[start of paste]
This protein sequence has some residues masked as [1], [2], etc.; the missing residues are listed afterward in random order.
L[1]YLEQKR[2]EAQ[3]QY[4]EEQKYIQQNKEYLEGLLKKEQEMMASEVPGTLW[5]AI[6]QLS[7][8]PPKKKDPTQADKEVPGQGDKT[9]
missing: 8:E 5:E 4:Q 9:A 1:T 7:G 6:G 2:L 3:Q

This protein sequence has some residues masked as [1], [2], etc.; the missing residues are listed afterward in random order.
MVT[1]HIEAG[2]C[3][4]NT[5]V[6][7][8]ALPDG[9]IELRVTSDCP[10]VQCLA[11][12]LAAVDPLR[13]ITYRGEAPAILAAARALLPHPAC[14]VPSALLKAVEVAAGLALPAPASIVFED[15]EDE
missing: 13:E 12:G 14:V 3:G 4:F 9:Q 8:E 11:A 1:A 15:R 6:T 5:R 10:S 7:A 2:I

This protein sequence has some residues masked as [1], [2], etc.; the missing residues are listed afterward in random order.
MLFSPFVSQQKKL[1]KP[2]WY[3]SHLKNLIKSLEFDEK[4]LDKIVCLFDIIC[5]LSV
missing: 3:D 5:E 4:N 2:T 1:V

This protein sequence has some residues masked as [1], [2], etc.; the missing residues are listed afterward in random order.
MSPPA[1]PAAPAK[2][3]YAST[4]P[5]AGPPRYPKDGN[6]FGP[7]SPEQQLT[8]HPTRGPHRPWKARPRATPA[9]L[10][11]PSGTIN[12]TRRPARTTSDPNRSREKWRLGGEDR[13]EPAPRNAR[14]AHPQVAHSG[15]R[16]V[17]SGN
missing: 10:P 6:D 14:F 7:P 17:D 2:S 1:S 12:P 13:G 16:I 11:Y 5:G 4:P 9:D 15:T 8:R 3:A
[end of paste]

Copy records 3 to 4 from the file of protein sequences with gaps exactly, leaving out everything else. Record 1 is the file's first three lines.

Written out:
This protein sequence has some residues masked as [1], [2], etc.; the missing residues are listed afterward in random order.
MLFSPFVSQQKKL[1]KP[2]WY[3]SHLKNLIKSLEFDEK[4]LDKIVCLFDIIC[5]LSV
missing: 3:D 5:E 4:N 2:T 1:V

This protein sequence has some residues masked as [1], [2], etc.; the missing residues are listed afterward in random order.
MSPPA[1]PAAPAK[2][3]YAST[4]P[5]AGPPRYPKDGN[6]FGP[7]SPEQQLT[8]HPTRGPHRPWKARPRATPA[9]L[10][11]PSGTIN[12]TRRPARTTSDPNRSREKWRLGGEDR[13]EPAPRNAR[14]AHPQVAHSG[15]R[16]V[17]SGN
missing: 10:P 6:D 14:F 7:P 17:D 2:S 1:S 12:P 13:G 16:I 11:Y 5:G 4:P 9:D 15:T 8:R 3:A